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Watch: Noem discusses her agenda in possible 2021 special legislative session

Governor Kristi Noem sits down with Austin Goss for a wide-ranging interview on a variety of...
Governor Kristi Noem sits down with Austin Goss for a wide-ranging interview on a variety of topics, to include the 2021 state legislative session, a potential special session, her veto and response to HB 1217 (the transgender sports bill), dangerous drought conditions across the state, and much more.
Published: Apr. 7, 2021 at 12:21 PM CDT
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SIOUX FALLS, S.D. (Dakota News Now) - Governor Kristi Noem still plans to call state lawmakers back to Pierre for a special session. It would focus on federal COVID-19 relief money coming to South Dakota, medical marijuana, and a transgender sports bill.

In an interview with Dakota News Now’s Austin Goss, Gov. Noem discusses the things she would like to see worked on in the proposed 2021 special legislative session.

Noem on proposed changes to medical marijuana

After South Dakota voters approved legalizing both medicinal and recreational marijuana last November. many hurdles have come in the way of implementing laws to govern the drug in the state.

While the recreational marijuana issue awaits its day in court, lawmakers and the governor are still ironing out the details of medical marijuana before it becomes legal on July 1st.

Governor Noem has sent a proposal to lawmakers with some suggestions about medical marijuana that she would like to see made before it becomes legal. That proposal includes a limit on the number of marijuana plants South Dakotans could grow, as it sits there’s a minimum of three plants but no maximum. She would also like to see a few rule changes made to help the department of health regulate the drug properly and also ban those under the age of 21 from smoking marijuana.

“I’ve told the legislators that I’m willing to have the debate. Come to me with your ideas, let’s see how we can work together. These three provisions are things I told them I’d like them to consider, but that doesn’t mean if they don’t have ideas, that I’d love to hear them. And that’s really what the legislative process is. Sometimes it’s messy and sometimes people look at it and see the arguments and the disagreements, but it’s really how we get better policy,” said Noem. “Already we had to spend $4 million dollars to stand it up in a responsible manner so it’s already cost the taxpayers millions of dollars to run this program. I just think these provisions, putting them in place would allow us to run this program responsibly. Make sure that we’re not just opening the door to everyone growing hundreds of acres of medical marijuana and then our ability to regulate it is going to be very difficult”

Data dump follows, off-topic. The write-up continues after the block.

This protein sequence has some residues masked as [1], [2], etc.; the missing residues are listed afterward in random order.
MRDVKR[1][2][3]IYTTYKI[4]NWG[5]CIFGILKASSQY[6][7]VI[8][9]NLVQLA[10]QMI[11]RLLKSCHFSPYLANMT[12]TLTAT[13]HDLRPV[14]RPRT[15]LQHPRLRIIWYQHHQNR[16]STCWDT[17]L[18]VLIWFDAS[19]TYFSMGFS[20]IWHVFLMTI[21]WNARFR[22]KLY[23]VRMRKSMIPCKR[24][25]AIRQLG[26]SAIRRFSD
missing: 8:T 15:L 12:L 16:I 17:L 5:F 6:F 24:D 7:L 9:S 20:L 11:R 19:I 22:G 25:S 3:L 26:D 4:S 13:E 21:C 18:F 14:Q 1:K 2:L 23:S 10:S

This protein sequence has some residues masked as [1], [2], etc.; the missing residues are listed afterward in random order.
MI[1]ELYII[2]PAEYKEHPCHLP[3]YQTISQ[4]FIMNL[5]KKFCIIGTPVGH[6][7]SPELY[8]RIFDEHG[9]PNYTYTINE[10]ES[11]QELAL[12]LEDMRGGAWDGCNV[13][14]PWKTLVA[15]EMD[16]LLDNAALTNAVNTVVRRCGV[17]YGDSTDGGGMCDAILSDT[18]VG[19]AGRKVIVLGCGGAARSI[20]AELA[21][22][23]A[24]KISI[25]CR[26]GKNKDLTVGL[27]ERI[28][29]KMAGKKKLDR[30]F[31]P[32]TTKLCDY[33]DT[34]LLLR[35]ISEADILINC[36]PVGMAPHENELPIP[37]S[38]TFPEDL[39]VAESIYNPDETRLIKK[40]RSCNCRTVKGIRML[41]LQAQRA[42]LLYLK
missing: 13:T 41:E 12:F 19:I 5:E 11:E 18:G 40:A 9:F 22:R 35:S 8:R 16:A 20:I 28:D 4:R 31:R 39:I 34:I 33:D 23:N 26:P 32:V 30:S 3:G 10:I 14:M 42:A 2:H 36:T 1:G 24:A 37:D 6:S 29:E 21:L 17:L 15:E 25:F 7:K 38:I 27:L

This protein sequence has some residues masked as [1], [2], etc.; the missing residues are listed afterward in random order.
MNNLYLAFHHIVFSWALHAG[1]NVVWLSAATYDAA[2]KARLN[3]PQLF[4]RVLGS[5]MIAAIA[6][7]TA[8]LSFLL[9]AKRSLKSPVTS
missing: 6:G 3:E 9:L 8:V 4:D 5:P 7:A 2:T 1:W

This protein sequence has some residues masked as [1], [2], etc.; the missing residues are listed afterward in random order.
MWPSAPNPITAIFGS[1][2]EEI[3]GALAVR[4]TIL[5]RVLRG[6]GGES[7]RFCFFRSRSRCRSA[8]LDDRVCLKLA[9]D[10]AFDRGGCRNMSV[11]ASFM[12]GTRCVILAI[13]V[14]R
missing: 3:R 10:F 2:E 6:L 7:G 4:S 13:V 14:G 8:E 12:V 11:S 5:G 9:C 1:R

Noem discusses transgender sports legislation

Governor Noem issued two executive orders last week regarding transgender athletes. One order focused on high school athletics, the other, on college programs. Governor Noem says her focus remains on protecting title nine.

“I know a lot of people look at this through a different lens, I see it as a fairness issue. I see it as an opportunity for girls that women had to fight for and I’d like to see it protected. That’s another reason why I’d like to have this debate in two different bills. I would like to have the k-12 protections in one bill and the collegiate in another because if the NCAA did choose to sue South Dakota over this provision, or a big business did choose to sue over the collegiate women’s sports, it doesn’t enjoin and tie up my k-12 system. If that goes into court and it litigated immediately, the law doesn’t stand and I can’t enforce it”

Noem discusses banning vaccine passports

As vaccines become more accessible to Americans nationwide, the question of vaccine passports and requiring vaccination to travel to certain places continues. Vaccine passports would have someone’s coronavirus information on it to determine if they are eligible to travel to certain places.

According to the White House, roughly 40% of American adults have at least one dose of the coronavirus vaccine, but will that vaccine be required to travel.

As of now, the governors of Florida and Texas have both used executive power to ban the use of vaccine passports, and Governor Noem says she agrees with those actions.

“We’ve looked at drafting executive orders, I also want to make sure I’m not overstepping my authority and what I can do. The state government will certainly not be mandating or making sure that’s there’s any kind of enforcement on a vaccine passport and we’re looking at what implications are of these types of decisions and what we need to do when it comes to private businesses and other entities in local government as well.”

Full interview

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